IRS Temporarily Makes It Easier to Amend Safe Harbor Plans in 2020

IRS Temporarily Makes It Easier to Amend Safe Harbor Plans in 2020

In order to reduce expenses during the COVID-19 pandemic, plan sponsors have expressed an interest in reducing or eliminating safe harbor contributions under their 401(k) plans. The circumstances permitting such amendments are limited, but guidance in IRS Notice 2020-52 temporarily modifies prior IRS guidance (See: IRS Notice 2016-16) to make it easier to amend a safe-harbor 401(k) plan mid-year.

A safe harbor 401(k) plan design eliminates the need to perform certain non-discrimination tests and permits highly compensated employees to contribute the maximum amount permitted by the Tax Code’s annual limitations. A safe harbor contribution takes the form of either a matching contribution or a nonelective contribution.

In order to eliminate or reduce a safe harbor contribution mid-year under IRS Notice 2016-16, the annual safe harbor notice (required to be provided to eligible employees within a “reasonable” time before the beginning of each plan year[1]) must contain the plan sponsor’s reservation of the right to amend the plan during the plan year. If the safe harbor notice does not contain this language, then a mid-year amendment to safe harbor 401(k) plans is permitted only if the plan sponsor is operating at an economic loss. IRS Notice 2016-16 also requires notice to participants at least 30 days in advance of the effective date of the amendment.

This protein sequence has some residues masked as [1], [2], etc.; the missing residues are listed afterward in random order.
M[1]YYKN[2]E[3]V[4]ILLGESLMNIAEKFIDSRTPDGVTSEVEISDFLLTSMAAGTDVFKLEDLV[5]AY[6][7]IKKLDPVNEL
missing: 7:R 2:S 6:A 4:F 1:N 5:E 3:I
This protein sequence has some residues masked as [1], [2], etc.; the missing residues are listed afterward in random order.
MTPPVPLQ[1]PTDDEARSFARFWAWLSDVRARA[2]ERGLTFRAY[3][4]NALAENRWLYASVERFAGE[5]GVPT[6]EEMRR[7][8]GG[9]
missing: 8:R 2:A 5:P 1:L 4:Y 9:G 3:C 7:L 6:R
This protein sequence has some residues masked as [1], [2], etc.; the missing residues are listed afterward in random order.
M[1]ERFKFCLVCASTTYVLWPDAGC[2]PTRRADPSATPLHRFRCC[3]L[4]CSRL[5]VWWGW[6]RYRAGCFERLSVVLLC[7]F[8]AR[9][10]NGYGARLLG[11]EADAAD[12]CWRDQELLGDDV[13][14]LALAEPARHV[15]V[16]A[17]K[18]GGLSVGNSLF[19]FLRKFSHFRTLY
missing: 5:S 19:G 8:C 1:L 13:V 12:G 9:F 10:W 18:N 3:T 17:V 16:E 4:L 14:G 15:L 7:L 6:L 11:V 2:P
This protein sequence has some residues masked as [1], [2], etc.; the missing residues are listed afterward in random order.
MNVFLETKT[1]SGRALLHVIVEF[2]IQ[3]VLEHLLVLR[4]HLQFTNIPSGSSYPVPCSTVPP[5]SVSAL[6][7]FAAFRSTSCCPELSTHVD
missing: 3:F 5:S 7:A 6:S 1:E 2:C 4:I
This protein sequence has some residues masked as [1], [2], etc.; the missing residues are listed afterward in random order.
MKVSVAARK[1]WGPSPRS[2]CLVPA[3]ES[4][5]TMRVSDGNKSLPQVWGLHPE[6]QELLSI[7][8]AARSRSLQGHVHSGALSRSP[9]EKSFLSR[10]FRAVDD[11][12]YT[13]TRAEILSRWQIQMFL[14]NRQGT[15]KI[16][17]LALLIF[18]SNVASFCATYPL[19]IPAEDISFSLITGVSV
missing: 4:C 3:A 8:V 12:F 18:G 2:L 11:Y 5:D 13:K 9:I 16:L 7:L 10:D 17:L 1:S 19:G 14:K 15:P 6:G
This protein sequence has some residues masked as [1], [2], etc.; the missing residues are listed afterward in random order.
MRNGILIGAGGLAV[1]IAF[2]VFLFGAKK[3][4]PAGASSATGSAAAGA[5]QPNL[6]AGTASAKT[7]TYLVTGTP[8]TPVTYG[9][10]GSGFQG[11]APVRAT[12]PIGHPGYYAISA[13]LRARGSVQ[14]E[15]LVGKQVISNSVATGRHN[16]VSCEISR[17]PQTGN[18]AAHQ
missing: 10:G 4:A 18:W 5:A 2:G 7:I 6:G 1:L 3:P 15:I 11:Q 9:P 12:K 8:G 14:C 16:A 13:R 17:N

IRS Notice 2020-52 permits the adoption of a mid-year amendment to a safe harbor plan in 2020 if the amendment is adopted between March 13, 2020 and August 31, 2020 and no later than the amendment’s effective date. Plans with safe harbor nonelective contributions do not have to provide participants with the 30-day advance notice so long as notice of the amendment is provided no later than August 31, 2020. To give participants sufficient time to continue, change or discontinue their elective contributions, the 30-day advance notice to participants is still required for plans with safe harbor matching contributions.

Eliminating either form of safe harbor contribution requires the plan to satisfy the applicable non-discrimination rules for 2020 and those non-discrimination provisions must be contained in the plan document.

After this window of opportunity ends, the rules in IRS Notice 2016-16 will, once again, apply. We would recommend that future safe harbor notices for plans with safe harbor matching contributions contain a reservation of the right of the plan sponsor to make mid-year amendments.  


  1. (Safe harbor notices for plans with safe harbor nonelective contributions were eliminated by the SECURE Act). 
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